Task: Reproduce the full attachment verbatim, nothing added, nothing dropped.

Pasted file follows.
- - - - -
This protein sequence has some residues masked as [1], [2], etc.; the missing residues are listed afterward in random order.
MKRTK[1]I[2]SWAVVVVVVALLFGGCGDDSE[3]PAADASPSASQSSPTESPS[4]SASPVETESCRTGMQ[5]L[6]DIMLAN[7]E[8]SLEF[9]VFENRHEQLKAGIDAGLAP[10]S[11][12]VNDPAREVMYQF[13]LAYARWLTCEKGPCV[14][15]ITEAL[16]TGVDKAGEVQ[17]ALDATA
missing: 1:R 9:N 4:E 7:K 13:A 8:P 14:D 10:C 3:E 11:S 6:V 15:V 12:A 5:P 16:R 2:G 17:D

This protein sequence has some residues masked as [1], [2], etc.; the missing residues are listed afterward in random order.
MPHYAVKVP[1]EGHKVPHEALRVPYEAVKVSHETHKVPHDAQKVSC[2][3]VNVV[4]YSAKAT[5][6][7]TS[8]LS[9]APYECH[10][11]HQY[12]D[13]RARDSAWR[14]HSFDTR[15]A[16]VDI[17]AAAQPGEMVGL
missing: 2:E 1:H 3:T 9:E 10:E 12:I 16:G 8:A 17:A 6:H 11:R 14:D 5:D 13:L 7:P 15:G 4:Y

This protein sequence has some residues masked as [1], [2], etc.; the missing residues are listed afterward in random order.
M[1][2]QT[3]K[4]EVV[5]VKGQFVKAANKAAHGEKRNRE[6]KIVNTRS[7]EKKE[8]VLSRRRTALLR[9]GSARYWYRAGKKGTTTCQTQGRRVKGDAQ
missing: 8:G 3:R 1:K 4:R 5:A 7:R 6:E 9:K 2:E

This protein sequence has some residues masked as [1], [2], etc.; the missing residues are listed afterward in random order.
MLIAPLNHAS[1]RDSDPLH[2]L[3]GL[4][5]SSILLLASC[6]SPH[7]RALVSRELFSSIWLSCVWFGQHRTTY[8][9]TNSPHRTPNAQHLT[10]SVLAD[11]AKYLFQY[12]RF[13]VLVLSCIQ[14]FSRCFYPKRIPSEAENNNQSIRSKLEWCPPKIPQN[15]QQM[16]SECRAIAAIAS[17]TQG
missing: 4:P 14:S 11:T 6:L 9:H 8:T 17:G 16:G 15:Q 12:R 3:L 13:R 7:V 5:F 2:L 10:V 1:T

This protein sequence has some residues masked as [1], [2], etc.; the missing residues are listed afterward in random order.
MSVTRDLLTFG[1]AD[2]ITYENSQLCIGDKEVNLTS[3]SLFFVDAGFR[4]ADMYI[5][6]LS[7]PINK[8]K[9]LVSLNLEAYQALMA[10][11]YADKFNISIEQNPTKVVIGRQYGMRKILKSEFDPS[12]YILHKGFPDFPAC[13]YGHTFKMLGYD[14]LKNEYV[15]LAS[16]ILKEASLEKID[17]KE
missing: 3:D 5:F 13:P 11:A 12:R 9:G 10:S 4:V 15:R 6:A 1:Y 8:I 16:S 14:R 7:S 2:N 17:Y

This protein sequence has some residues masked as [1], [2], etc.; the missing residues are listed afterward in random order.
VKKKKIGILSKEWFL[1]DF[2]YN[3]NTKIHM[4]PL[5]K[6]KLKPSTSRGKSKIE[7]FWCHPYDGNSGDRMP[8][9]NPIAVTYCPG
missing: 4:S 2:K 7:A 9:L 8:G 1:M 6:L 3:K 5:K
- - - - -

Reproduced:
This protein sequence has some residues masked as [1], [2], etc.; the missing residues are listed afterward in random order.
MKRTK[1]I[2]SWAVVVVVVALLFGGCGDDSE[3]PAADASPSASQSSPTESPS[4]SASPVETESCRTGMQ[5]L[6]DIMLAN[7]E[8]SLEF[9]VFENRHEQLKAGIDAGLAP[10]S[11][12]VNDPAREVMYQF[13]LAYARWLTCEKGPCV[14][15]ITEAL[16]TGVDKAGEVQ[17]ALDATA
missing: 1:R 9:N 4:E 7:K 13:A 8:P 14:D 10:C 3:E 11:S 6:V 15:V 12:A 5:P 16:R 2:G 17:D

This protein sequence has some residues masked as [1], [2], etc.; the missing residues are listed afterward in random order.
MPHYAVKVP[1]EGHKVPHEALRVPYEAVKVSHETHKVPHDAQKVSC[2][3]VNVV[4]YSAKAT[5][6][7]TS[8]LS[9]APYECH[10][11]HQY[12]D[13]RARDSAWR[14]HSFDTR[15]A[16]VDI[17]AAAQPGEMVGL
missing: 2:E 1:H 3:T 9:E 10:E 12:I 16:G 8:A 17:A 6:H 11:R 14:D 5:D 13:L 7:P 15:G 4:Y

This protein sequence has some residues masked as [1], [2], etc.; the missing residues are listed afterward in random order.
M[1][2]QT[3]K[4]EVV[5]VKGQFVKAANKAAHGEKRNRE[6]KIVNTRS[7]EKKE[8]VLSRRRTALLR[9]GSARYWYRAGKKGTTTCQTQGRRVKGDAQ
missing: 8:G 3:R 1:K 4:R 5:A 7:R 6:E 9:K 2:E

This protein sequence has some residues masked as [1], [2], etc.; the missing residues are listed afterward in random order.
MLIAPLNHAS[1]RDSDPLH[2]L[3]GL[4][5]SSILLLASC[6]SPH[7]RALVSRELFSSIWLSCVWFGQHRTTY[8][9]TNSPHRTPNAQHLT[10]SVLAD[11]AKYLFQY[12]RF[13]VLVLSCIQ[14]FSRCFYPKRIPSEAENNNQSIRSKLEWCPPKIPQN[15]QQM[16]SECRAIAAIAS[17]TQG
missing: 4:P 14:S 11:T 6:L 9:H 8:T 17:G 16:G 15:Q 12:R 3:L 13:R 7:V 5:F 2:L 10:V 1:T

This protein sequence has some residues masked as [1], [2], etc.; the missing residues are listed afterward in random order.
MSVTRDLLTFG[1]AD[2]ITYENSQLCIGDKEVNLTS[3]SLFFVDAGFR[4]ADMYI[5][6]LS[7]PINK[8]K[9]LVSLNLEAYQALMA[10][11]YADKFNISIEQNPTKVVIGRQYGMRKILKSEFDPS[12]YILHKGFPDFPAC[13]YGHTFKMLGYD[14]LKNEYV[15]LAS[16]ILKEASLEKID[17]KE
missing: 3:D 5:F 13:P 11:A 12:R 9:G 10:S 4:V 15:R 6:A 1:Y 8:I 16:S 14:R 7:S 2:N 17:Y

This protein sequence has some residues masked as [1], [2], etc.; the missing residues are listed afterward in random order.
VKKKKIGILSKEWFL[1]DF[2]YN[3]NTKIHM[4]PL[5]K[6]KLKPSTSRGKSKIE[7]FWCHPYDGNSGDRMP[8][9]NPIAVTYCPG
missing: 4:S 2:K 7:A 9:L 8:G 1:M 6:L 3:K 5:K